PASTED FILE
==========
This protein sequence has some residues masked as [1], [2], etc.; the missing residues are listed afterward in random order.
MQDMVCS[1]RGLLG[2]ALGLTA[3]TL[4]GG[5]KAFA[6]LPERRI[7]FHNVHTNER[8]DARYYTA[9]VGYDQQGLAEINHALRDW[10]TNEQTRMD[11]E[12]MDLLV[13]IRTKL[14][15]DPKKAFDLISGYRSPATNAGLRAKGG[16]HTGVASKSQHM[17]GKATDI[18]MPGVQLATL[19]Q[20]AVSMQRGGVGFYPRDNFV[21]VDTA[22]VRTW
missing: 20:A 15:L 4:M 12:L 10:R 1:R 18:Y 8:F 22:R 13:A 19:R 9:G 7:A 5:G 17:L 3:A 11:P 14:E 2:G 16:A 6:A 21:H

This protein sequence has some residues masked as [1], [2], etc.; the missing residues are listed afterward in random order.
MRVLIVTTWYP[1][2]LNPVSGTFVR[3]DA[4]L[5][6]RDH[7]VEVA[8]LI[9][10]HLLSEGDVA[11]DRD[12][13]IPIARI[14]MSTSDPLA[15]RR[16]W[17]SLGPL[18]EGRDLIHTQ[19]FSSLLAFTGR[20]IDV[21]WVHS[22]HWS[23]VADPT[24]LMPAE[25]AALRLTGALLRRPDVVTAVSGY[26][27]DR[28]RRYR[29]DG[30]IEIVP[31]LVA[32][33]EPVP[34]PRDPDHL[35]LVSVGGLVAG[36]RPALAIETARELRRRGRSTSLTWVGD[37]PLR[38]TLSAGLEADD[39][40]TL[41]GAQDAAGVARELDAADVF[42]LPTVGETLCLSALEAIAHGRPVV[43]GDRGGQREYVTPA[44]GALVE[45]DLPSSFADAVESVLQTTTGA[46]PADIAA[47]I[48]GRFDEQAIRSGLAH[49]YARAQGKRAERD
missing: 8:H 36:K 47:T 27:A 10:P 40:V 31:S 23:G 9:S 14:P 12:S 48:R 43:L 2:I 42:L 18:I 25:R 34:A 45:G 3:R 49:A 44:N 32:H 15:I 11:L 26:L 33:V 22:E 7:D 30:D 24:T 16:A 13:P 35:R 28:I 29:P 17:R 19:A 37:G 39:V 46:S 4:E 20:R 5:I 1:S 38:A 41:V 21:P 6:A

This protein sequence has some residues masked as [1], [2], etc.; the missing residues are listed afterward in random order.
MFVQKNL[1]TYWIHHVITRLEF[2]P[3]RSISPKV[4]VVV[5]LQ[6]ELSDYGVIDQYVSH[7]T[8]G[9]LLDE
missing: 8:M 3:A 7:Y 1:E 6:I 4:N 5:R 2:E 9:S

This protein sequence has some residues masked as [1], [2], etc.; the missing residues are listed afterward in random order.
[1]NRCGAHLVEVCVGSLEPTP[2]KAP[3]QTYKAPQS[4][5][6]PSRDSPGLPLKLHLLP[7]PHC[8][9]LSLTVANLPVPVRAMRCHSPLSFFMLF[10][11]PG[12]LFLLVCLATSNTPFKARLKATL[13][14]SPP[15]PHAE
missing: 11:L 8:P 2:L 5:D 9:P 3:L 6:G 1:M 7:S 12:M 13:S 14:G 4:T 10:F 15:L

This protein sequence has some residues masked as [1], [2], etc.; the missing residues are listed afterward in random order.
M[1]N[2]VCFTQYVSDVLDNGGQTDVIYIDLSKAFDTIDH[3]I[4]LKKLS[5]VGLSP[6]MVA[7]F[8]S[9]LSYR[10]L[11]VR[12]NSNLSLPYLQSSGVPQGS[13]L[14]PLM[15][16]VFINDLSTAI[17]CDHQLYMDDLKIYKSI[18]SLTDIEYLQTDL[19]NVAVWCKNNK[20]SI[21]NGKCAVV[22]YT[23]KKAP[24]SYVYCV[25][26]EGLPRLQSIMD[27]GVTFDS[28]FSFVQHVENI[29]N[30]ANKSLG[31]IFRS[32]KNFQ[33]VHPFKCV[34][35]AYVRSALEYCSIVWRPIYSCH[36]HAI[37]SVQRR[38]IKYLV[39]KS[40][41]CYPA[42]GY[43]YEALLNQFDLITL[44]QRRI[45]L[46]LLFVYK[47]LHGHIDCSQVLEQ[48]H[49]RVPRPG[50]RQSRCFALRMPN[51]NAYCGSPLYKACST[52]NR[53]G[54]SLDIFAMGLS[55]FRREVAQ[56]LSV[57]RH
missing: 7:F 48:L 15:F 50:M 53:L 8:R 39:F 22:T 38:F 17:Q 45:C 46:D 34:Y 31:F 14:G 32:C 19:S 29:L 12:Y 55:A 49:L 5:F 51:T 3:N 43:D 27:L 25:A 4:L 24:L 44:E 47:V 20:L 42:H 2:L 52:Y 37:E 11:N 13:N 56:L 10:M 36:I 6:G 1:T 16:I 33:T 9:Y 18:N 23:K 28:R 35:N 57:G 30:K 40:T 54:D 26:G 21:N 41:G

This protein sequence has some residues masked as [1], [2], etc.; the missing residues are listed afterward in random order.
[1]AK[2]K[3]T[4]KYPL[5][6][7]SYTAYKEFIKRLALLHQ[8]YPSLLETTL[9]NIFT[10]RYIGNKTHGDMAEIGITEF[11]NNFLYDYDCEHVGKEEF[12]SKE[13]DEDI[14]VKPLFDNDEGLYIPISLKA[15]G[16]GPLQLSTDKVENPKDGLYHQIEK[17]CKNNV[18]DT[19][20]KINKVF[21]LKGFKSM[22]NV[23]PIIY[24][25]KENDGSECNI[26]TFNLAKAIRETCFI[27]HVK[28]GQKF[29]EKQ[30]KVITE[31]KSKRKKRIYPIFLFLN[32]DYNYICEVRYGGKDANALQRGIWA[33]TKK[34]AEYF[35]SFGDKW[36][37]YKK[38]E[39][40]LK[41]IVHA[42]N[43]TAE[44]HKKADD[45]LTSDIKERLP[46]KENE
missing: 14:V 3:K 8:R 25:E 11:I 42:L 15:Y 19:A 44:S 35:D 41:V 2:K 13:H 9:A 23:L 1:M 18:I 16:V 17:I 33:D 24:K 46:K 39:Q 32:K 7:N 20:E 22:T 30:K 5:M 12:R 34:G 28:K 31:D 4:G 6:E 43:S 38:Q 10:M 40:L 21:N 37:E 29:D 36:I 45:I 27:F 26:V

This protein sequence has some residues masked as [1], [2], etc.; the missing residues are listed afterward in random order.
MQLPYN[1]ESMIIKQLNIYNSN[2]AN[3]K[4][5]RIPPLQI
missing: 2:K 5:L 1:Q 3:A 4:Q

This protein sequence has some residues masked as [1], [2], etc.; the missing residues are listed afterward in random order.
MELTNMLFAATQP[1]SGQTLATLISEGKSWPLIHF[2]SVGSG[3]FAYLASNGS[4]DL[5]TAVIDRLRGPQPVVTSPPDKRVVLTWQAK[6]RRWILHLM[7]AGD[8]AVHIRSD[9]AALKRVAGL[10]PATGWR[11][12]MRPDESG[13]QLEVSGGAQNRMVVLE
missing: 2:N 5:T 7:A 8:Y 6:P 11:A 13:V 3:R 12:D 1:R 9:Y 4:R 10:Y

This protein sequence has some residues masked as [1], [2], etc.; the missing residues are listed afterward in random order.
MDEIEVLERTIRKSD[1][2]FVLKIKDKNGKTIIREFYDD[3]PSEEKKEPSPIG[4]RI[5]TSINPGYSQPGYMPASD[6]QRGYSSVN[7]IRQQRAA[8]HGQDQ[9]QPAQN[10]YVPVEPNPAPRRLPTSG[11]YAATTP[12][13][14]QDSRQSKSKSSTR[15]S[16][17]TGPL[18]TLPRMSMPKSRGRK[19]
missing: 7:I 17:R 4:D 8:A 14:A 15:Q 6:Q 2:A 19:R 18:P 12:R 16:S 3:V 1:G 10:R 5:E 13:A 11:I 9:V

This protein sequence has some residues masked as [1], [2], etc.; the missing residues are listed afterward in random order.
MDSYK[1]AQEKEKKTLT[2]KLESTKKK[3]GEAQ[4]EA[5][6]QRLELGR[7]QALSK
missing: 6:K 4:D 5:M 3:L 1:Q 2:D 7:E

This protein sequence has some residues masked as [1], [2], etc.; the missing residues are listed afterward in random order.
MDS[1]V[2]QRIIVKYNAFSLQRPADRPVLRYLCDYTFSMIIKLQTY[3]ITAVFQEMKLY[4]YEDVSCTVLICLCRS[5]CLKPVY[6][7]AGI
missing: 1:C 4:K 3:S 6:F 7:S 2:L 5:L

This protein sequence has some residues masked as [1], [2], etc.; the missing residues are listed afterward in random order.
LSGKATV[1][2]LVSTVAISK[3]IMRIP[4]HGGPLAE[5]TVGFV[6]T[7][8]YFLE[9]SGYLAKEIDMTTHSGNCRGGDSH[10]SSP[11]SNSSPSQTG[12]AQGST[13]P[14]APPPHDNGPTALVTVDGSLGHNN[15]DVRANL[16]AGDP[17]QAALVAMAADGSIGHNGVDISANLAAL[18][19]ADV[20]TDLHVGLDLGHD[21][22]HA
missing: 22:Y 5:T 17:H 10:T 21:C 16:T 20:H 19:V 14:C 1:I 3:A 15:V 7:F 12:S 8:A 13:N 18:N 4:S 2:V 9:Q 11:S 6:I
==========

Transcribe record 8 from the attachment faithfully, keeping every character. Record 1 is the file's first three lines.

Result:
This protein sequence has some residues masked as [1], [2], etc.; the missing residues are listed afterward in random order.
MELTNMLFAATQP[1]SGQTLATLISEGKSWPLIHF[2]SVGSG[3]FAYLASNGS[4]DL[5]TAVIDRLRGPQPVVTSPPDKRVVLTWQAK[6]RRWILHLM[7]AGD[8]AVHIRSD[9]AALKRVAGL[10]PATGWR[11][12]MRPDESG[13]QLEVSGGAQNRMVVLE
missing: 2:N 5:T 7:A 8:Y 6:P 11:A 13:V 3:R 12:D 1:R 9:Y 4:R 10:Y